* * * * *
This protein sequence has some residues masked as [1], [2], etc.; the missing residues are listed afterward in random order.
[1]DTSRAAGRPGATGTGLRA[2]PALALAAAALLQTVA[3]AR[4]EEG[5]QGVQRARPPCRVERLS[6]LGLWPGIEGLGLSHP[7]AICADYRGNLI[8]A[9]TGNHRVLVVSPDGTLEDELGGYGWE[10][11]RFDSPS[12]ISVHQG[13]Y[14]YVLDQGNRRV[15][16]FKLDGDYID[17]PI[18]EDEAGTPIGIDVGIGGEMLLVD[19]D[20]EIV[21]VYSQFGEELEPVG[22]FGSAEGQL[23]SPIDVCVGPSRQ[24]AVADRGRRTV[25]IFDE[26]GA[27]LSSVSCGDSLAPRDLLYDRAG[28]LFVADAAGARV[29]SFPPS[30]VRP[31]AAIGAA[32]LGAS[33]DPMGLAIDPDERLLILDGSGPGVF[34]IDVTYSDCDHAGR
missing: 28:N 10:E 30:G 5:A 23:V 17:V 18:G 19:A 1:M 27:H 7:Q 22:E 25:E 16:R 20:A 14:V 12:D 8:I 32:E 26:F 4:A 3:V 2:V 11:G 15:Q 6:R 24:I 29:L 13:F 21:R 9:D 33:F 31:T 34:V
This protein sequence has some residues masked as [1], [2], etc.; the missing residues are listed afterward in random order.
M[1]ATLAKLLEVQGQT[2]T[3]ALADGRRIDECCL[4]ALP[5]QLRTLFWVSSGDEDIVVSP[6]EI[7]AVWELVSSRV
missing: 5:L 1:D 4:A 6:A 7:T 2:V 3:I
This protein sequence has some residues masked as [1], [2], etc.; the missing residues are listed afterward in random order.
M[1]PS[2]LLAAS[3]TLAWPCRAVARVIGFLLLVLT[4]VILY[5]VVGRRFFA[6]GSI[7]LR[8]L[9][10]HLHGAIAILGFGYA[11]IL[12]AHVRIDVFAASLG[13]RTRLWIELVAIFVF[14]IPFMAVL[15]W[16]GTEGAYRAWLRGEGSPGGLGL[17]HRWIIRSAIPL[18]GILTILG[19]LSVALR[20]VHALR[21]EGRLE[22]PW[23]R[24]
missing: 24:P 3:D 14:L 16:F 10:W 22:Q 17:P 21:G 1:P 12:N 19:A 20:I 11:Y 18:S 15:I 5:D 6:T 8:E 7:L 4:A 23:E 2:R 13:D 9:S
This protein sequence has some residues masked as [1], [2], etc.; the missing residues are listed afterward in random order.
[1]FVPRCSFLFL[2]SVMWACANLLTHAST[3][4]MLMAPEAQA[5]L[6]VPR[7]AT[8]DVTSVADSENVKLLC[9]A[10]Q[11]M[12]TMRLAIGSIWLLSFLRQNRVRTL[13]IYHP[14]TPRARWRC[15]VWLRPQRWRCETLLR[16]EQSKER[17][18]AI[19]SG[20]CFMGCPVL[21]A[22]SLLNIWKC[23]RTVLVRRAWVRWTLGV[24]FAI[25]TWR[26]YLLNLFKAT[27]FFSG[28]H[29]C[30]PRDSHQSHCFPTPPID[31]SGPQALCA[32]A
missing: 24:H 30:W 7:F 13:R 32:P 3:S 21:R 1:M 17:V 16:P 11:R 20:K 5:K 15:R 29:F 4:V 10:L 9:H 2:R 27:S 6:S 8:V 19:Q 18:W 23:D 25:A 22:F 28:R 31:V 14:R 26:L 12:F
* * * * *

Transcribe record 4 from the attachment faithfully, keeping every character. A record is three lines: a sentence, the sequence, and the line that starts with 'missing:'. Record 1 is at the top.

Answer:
This protein sequence has some residues masked as [1], [2], etc.; the missing residues are listed afterward in random order.
[1]FVPRCSFLFL[2]SVMWACANLLTHAST[3][4]MLMAPEAQA[5]L[6]VPR[7]AT[8]DVTSVADSENVKLLC[9]A[10]Q[11]M[12]TMRLAIGSIWLLSFLRQNRVRTL[13]IYHP[14]TPRARWRC[15]VWLRPQRWRCETLLR[16]EQSKER[17][18]AI[19]SG[20]CFMGCPVL[21]A[22]SLLNIWKC[23]RTVLVRRAWVRWTLGV[24]FAI[25]TWR[26]YLLNLFKAT[27]FFSG[28]H[29]C[30]PRDSHQSHCFPTPPID[31]SGPQALCA[32]A
missing: 24:H 30:W 7:F 13:R 32:P 3:S 21:R 1:M 17:V 16:P 11:R 20:K 5:K 15:R 29:F 4:V 10:L 9:H 2:R 27:S 6:S 8:V 19:Q 18:W 23:D 25:A 22:F 28:R 31:V 14:R 26:L 12:F